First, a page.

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I have a fictional class:

template<typename T> class demonstration
    T *m_data;

At some point in the program's execution, I want to set m_data to a big block of allocated memory and construct an object T there.

At the moment, I've been using this code:

void construct()
    *m_data = T();

Which I've now realised is probably not the best idea... wont work under certain cirumstances, if T has a private assignment operator for example.

Is there a normal/better way to do what I'm attempting here?

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up vote 8 down vote accepted

Use placement new:

new (m_data) T();

Placement new is really just an overload of the operator new function that accepts an additional parameter – the memory location where the object should be constructed at. This precisely matches your use-case.

In particular, this is how allocators usually implement the construct method which is used (among others) by the STL container classes to construct objects.

Since placement new only constructs an object without allocating memory, it’s usually an error to call delete to get rid of the memory. Destruction has to happen by calling the destructor directly, without freeing the memory:


Notice that this syntax for calling the destructor doesn’t work for a constructor call, otherwise we wouldn’t need placement new in the first place. I.e. there’s no m_data->T().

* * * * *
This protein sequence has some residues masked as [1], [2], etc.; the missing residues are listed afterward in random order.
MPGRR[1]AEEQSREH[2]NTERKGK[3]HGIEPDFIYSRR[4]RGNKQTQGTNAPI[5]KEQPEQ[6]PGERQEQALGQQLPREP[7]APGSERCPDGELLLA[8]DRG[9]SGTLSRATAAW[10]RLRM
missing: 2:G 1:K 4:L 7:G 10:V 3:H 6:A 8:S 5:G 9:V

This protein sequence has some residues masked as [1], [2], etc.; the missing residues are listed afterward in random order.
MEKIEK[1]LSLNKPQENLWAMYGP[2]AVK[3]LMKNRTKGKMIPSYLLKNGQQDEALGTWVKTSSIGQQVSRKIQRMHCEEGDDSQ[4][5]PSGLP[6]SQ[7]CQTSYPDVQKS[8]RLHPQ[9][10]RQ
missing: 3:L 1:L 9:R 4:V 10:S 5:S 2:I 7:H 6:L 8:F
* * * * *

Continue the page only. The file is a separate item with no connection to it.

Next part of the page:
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So placement new is simply used to construct an object at a location, as I need. Does it go with a placement delete? Or in this case, can new stand alone? – SalamiArmi May 1 '10 at 16:32
@SalamiArmi: You don't use any "placement delete". Instead, you need to manually call the destructor when you're done: m_data->~T(). This is because delete deallocates memory. You just want to get rid of the T there. Later you'll have to free the memory m_data points to, somehow. – rlbond May 1 '10 at 16:36
Thanks for clearing that up, rlbond. Was just curious if there was some odd behaviour involved. Thank you for your answers! – SalamiArmi May 1 '10 at 16:39
@SalamiArmi: Well spotted, I forgot to mention that. I’ve updated my answer accordingly. But @rlbond has already given the correct answer. – Konrad Rudolph May 1 '10 at 16:49

Placement new operator is what would suit your situation.

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